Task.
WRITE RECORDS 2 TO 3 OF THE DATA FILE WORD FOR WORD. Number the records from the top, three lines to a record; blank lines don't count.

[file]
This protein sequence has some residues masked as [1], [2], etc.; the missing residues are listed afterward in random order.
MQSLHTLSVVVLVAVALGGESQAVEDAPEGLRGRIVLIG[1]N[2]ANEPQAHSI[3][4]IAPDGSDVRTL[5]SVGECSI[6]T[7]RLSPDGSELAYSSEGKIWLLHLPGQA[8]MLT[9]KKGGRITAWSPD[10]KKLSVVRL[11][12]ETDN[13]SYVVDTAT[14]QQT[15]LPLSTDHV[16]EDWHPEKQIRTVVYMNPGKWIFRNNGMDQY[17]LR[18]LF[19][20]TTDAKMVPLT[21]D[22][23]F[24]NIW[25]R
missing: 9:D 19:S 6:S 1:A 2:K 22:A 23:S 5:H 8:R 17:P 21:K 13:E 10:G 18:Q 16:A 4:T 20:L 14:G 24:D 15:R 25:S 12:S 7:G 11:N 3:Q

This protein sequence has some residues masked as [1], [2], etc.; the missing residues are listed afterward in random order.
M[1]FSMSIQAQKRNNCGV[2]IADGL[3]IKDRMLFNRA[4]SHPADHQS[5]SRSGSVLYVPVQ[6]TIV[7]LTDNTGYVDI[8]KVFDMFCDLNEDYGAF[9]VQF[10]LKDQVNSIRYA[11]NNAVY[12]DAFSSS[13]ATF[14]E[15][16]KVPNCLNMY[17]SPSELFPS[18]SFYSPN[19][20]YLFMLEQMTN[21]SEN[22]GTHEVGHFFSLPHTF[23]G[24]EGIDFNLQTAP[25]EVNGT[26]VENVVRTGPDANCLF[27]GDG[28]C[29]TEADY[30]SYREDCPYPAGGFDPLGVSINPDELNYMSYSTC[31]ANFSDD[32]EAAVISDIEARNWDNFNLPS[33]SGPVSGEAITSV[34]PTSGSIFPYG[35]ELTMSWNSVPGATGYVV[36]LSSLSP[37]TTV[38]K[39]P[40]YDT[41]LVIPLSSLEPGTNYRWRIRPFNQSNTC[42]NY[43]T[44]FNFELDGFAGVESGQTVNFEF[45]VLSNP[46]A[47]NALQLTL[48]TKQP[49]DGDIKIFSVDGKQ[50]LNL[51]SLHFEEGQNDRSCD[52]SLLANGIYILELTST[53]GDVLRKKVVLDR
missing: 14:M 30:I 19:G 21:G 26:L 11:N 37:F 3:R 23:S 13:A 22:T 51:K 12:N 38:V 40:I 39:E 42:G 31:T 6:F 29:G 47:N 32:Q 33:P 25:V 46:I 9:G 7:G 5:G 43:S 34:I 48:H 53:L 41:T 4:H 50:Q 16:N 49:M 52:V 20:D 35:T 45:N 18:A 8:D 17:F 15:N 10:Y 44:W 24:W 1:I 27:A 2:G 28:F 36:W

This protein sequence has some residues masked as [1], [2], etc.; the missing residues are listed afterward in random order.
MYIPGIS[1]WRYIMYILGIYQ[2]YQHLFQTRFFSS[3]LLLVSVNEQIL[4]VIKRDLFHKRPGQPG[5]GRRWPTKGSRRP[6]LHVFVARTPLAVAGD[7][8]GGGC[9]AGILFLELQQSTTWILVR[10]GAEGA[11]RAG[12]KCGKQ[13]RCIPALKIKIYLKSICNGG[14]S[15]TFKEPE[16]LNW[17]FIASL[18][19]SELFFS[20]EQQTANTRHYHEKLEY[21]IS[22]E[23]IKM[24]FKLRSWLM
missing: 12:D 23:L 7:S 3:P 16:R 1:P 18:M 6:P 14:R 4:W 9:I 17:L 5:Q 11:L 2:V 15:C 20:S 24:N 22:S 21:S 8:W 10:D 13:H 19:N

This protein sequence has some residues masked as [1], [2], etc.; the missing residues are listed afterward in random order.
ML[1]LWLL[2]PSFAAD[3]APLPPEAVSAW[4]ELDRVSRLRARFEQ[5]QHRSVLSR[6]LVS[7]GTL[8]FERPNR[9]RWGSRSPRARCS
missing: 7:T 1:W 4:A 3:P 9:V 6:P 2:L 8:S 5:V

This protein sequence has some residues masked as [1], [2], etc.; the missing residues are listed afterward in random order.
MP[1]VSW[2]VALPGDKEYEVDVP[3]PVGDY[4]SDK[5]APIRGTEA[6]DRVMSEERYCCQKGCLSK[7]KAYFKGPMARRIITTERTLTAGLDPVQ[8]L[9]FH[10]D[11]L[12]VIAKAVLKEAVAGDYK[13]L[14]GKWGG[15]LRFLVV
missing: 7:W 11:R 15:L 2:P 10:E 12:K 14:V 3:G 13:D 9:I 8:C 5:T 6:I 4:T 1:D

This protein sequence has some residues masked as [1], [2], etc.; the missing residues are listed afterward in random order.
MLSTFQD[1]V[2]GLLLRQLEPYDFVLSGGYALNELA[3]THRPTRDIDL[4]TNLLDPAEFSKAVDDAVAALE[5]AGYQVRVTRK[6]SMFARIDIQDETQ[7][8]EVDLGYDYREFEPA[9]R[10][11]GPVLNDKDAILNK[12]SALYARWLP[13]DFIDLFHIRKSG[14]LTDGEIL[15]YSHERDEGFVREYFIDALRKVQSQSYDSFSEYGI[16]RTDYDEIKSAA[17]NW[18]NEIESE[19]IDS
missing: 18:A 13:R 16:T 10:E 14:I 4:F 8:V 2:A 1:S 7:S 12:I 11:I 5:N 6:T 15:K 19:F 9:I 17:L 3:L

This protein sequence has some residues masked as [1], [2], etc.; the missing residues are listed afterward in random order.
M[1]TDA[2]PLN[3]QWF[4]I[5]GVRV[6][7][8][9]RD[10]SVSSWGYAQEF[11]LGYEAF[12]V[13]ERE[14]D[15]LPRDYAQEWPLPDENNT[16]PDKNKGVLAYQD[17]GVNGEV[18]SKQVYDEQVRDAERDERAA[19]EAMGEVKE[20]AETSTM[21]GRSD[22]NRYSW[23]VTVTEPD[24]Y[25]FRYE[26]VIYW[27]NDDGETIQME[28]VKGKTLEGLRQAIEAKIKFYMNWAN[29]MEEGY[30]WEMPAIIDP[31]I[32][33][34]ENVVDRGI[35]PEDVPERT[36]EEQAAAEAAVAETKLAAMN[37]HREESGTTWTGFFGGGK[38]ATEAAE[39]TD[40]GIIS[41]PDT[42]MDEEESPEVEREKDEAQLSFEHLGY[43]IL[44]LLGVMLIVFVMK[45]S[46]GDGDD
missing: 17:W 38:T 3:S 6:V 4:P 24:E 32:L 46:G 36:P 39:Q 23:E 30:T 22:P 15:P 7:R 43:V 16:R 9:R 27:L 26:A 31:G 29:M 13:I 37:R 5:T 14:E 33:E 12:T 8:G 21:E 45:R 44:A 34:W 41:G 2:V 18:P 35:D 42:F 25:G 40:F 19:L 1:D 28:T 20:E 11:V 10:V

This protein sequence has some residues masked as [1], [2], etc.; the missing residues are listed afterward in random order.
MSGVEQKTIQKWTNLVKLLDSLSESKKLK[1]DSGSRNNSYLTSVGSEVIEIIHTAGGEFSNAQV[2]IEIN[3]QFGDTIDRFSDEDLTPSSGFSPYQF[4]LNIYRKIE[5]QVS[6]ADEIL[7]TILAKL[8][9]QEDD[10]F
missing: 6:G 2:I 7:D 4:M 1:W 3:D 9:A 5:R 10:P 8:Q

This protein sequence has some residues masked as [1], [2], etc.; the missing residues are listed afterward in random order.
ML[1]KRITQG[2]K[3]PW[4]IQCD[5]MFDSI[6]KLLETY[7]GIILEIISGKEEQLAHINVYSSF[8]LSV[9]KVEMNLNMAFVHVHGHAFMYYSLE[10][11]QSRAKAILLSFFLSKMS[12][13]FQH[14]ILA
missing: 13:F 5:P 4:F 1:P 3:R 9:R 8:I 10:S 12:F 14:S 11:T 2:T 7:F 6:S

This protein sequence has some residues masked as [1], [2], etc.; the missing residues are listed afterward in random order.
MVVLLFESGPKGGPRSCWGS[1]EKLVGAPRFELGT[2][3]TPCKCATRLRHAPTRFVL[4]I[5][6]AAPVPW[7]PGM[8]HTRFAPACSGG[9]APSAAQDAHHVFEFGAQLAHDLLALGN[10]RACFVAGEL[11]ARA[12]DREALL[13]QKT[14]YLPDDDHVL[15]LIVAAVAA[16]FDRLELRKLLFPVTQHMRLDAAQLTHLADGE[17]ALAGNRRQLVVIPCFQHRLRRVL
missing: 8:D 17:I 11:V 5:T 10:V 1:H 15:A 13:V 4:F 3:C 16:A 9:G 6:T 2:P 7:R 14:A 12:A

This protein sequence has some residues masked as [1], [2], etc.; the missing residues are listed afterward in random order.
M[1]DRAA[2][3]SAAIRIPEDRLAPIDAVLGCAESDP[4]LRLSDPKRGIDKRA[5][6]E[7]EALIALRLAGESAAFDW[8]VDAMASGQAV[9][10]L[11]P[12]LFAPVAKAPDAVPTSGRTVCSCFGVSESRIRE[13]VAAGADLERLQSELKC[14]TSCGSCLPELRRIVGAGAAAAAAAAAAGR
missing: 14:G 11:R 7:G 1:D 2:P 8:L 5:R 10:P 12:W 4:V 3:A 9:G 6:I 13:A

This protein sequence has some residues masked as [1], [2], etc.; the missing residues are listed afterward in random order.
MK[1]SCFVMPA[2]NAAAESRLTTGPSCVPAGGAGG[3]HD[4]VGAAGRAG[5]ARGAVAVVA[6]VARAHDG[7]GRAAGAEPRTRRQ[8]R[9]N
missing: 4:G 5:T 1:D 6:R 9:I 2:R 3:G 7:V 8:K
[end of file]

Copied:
This protein sequence has some residues masked as [1], [2], etc.; the missing residues are listed afterward in random order.
M[1]FSMSIQAQKRNNCGV[2]IADGL[3]IKDRMLFNRA[4]SHPADHQS[5]SRSGSVLYVPVQ[6]TIV[7]LTDNTGYVDI[8]KVFDMFCDLNEDYGAF[9]VQF[10]LKDQVNSIRYA[11]NNAVY[12]DAFSSS[13]ATF[14]E[15][16]KVPNCLNMY[17]SPSELFPS[18]SFYSPN[19][20]YLFMLEQMTN[21]SEN[22]GTHEVGHFFSLPHTF[23]G[24]EGIDFNLQTAP[25]EVNGT[26]VENVVRTGPDANCLF[27]GDG[28]C[29]TEADY[30]SYREDCPYPAGGFDPLGVSINPDELNYMSYSTC[31]ANFSDD[32]EAAVISDIEARNWDNFNLPS[33]SGPVSGEAITSV[34]PTSGSIFPYG[35]ELTMSWNSVPGATGYVV[36]LSSLSP[37]TTV[38]K[39]P[40]YDT[41]LVIPLSSLEPGTNYRWRIRPFNQSNTC[42]NY[43]T[44]FNFELDGFAGVESGQTVNFEF[45]VLSNP[46]A[47]NALQLTL[48]TKQP[49]DGDIKIFSVDGKQ[50]LNL[51]SLHFEEGQNDRSCD[52]SLLANGIYILELTST[53]GDVLRKKVVLDR
missing: 14:M 30:I 19:G 21:G 26:L 11:N 37:F 3:R 23:S 13:A 22:T 51:K 12:N 38:V 40:I 39:E 42:G 31:T 6:F 29:G 47:N 32:Q 33:P 25:V 46:I 9:G 7:G 5:G 43:S 34:I 48:H 53:L 41:T 4:H 50:Q 16:N 49:M 52:V 20:D 35:T 45:N 18:A 8:D 17:F 15:N 10:Y 44:W 24:W 1:I 27:A 2:G 28:F 36:W

This protein sequence has some residues masked as [1], [2], etc.; the missing residues are listed afterward in random order.
MYIPGIS[1]WRYIMYILGIYQ[2]YQHLFQTRFFSS[3]LLLVSVNEQIL[4]VIKRDLFHKRPGQPG[5]GRRWPTKGSRRP[6]LHVFVARTPLAVAGD[7][8]GGGC[9]AGILFLELQQSTTWILVR[10]GAEGA[11]RAG[12]KCGKQ[13]RCIPALKIKIYLKSICNGG[14]S[15]TFKEPE[16]LNW[17]FIASL[18][19]SELFFS[20]EQQTANTRHYHEKLEY[21]IS[22]E[23]IKM[24]FKLRSWLM
missing: 12:D 23:L 7:S 3:P 16:R 1:P 18:M 6:P 14:R 4:W 9:I 17:L 5:Q 11:L 2:V 15:C 20:S 24:N 22:S 21:S 8:W 10:D 13:H 19:N